Coal ash is what remains after coal is burned, and has arsenic, mercury, lead, selenium, chromium, and other heavy metals.
This waste is 100 times more radioactive than nuclear waste from a nuclear power plant producing the same amount of energy from uranium and thorium, which get concentrated in coal ash at 10 times their original levels.
The USA produces 136 million tons of coal ash every year at over 1,300 coal-ash waste sites (100 million tons per year in Europe, and China probably generates a billion tons a year and about 2.5 billion tons of coal ash waste).
Most of it ends up in ponds, landfills, and abandoned mines with no safeguards since they’re barely regulated by states and not subject to federal hazardous waste regulations. It can get into groundwater, and destroy land and homes if it is released. At least 67 of them have damaged drinking water across 23 states.
You’re better off smoking a pack of cigaretees a day than liv near a coal ash storage pond (EPA). The toxins give you a 2000 times greater chance of cancer if you live within a mile of unlined coal ash ponds, neurological damage, respiratory illness, and developmental problems.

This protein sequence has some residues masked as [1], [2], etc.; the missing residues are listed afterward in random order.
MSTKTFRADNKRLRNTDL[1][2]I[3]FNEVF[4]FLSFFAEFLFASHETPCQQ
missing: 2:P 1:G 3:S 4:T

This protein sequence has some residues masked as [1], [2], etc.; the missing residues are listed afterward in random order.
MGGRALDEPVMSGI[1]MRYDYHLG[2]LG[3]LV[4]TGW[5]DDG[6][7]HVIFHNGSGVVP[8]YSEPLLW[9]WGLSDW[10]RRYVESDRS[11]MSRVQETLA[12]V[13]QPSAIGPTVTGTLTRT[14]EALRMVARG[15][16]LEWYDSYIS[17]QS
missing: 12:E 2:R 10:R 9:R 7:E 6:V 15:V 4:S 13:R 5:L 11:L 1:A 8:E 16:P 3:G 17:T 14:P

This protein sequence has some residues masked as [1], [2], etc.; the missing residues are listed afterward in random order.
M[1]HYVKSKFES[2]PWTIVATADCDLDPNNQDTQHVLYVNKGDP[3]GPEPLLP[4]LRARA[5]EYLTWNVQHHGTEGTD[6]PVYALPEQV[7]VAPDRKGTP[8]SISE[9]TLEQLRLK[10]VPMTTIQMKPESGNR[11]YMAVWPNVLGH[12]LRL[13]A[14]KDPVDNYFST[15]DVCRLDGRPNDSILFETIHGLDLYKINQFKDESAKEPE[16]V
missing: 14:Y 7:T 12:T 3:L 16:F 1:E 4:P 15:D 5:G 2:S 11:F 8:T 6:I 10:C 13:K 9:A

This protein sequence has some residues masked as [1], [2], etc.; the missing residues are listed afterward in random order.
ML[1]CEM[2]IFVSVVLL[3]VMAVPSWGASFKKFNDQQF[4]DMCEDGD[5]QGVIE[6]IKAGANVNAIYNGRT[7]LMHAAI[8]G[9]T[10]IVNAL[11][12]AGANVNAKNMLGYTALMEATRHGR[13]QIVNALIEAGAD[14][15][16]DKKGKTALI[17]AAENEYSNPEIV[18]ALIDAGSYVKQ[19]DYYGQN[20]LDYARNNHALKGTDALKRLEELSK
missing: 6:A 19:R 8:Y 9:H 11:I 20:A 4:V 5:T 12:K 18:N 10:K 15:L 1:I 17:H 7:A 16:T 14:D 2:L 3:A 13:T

The toxins work their way up the food chain in plants and animals.
NRDC Coal Waste by State
Hvistendahl, Mara. 13 Dec 2007. Coal Ash Is More Radioactive than Nuclear Waste. By burning away all the pesky carbon and other impurities, coal power plants produce heaps of radiation. Scientific American.
Seeking a Safer Future for Electricity’s Coal Ash Waste. National Geographic.
Clayton, Mark. 9 Jan 2009. Coal-ash waste poses risk across the nation. Hundreds of landfills and slurry ponds – like the one that failed in Tennessee – are dotted across the US, endangering communities and water supplies. The Christian Science Monitor